Our job as architects, as citizens is to build community.
We all do this. As leaders, as parents, as activists: we focus energy on making the world better for our neighbors and our neighborhoods.
The architect is charged with designing buildings, but it is through careful consideration of the impacts, the influences, the effects of that building, that the Architect helps shape the community.
Do we, then, work to satisfy only the needs of the owner? Or do we also satisfy greater needs: the needs of the block, the street, the neighborhood, the environment.
More importantly: Can we satisfy all those needs while addressing the owner's concerns, desires and goals.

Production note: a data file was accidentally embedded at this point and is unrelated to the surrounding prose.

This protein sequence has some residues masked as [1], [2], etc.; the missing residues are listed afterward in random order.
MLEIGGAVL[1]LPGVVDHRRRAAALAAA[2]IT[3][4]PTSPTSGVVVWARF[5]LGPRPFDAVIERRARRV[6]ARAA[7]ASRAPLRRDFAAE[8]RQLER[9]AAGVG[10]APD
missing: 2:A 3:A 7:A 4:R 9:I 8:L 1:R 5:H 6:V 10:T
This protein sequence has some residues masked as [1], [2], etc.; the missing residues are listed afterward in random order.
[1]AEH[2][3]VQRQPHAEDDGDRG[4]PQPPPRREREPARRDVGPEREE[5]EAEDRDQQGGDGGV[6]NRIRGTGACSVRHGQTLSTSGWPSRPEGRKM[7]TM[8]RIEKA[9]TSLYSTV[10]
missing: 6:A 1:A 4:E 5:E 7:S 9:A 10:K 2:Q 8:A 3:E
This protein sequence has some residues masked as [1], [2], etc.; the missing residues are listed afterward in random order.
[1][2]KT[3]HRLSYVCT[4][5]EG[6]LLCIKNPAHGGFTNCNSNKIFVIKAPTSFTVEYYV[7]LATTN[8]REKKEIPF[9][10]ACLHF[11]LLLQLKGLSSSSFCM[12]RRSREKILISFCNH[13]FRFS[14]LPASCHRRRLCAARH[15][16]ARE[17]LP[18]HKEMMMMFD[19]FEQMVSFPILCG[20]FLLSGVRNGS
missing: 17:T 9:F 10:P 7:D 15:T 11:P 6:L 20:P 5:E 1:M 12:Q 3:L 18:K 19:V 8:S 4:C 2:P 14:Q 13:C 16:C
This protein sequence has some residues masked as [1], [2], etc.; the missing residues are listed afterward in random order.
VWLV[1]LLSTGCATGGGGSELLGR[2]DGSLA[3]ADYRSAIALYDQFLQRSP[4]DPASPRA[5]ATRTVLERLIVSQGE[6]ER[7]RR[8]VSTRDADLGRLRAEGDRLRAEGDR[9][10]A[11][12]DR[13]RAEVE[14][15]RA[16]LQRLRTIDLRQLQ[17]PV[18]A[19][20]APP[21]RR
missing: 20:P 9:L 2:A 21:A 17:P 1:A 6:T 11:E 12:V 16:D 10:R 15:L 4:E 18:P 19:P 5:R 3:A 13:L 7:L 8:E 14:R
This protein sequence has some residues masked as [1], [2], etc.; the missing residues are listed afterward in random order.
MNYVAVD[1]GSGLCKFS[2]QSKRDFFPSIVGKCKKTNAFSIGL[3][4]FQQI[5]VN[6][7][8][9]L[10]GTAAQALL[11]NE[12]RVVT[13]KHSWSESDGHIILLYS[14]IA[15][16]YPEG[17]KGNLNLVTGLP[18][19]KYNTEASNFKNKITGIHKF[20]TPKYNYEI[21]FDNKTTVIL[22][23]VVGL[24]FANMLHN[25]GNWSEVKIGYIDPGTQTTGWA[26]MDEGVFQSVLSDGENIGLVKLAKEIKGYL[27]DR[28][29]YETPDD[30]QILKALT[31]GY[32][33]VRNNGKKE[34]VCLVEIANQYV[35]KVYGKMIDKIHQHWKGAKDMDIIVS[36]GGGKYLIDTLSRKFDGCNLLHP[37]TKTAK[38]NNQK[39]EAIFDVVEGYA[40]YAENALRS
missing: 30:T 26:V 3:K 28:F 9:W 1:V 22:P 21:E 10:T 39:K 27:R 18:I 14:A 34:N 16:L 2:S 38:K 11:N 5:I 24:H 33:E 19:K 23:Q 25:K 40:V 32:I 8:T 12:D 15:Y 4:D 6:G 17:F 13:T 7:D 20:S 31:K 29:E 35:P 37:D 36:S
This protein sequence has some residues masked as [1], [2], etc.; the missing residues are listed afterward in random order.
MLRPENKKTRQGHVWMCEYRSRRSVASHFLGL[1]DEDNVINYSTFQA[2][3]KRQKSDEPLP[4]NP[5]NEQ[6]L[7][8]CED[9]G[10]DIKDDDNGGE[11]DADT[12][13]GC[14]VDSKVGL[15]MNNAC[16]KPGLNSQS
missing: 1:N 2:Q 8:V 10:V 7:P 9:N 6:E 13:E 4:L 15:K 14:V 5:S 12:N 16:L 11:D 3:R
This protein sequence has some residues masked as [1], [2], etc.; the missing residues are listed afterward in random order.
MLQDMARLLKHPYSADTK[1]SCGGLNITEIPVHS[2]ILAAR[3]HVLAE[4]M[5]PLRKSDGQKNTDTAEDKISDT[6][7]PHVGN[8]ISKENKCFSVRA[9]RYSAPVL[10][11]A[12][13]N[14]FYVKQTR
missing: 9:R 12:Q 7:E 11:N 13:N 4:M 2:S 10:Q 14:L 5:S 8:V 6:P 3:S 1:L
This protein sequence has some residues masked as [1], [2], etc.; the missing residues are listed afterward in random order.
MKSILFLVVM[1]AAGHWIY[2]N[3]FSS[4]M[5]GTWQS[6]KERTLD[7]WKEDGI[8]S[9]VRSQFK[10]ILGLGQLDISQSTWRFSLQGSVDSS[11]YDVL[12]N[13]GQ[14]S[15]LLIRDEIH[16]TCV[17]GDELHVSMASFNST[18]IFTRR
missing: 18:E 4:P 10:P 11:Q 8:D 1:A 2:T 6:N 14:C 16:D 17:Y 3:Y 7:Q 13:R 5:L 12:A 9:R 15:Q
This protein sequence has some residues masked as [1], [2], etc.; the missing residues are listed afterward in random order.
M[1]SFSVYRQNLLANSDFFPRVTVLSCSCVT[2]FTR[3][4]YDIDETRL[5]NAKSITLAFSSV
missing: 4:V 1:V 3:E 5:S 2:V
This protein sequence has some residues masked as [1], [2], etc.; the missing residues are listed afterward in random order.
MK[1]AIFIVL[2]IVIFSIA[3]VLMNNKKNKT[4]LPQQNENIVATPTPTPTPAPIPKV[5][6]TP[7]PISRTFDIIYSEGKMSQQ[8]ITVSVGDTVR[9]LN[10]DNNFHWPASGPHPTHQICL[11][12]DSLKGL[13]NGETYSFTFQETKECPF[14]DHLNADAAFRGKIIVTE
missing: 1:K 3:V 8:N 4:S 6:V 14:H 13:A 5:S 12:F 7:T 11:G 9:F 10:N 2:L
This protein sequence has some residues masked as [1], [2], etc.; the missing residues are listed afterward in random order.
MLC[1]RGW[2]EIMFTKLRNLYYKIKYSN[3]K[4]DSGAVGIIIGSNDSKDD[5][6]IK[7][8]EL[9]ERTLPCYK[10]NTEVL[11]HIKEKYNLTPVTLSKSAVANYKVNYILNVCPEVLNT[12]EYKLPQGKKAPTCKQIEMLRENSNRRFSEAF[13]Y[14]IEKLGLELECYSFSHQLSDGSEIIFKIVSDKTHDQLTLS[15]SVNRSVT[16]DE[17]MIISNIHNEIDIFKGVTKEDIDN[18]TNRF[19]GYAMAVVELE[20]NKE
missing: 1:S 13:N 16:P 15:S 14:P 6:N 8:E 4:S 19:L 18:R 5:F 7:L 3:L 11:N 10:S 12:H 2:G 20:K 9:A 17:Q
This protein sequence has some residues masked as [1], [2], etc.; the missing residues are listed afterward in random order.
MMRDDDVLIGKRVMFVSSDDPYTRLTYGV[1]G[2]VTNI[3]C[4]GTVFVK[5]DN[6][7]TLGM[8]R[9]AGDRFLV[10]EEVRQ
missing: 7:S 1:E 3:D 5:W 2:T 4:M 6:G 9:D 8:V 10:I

We believe that we can, and must. Further, we believe that the needs of the client, when adequate consideration is given, will nearly always harmonize with the needs of the community.
Symbiosis is the positive connection. Isolation is the negative. A project whose needs are in conflict with the community may not be a truly valuable project.
And we would likely not choose to work on such a project.
But a project that is well intended, well planned and responsive to genuine needs and goals will probably succeed if the community in which it dwells succeeds. Genuine needs and goals will probably succeed if the community in which it dwells succeeds.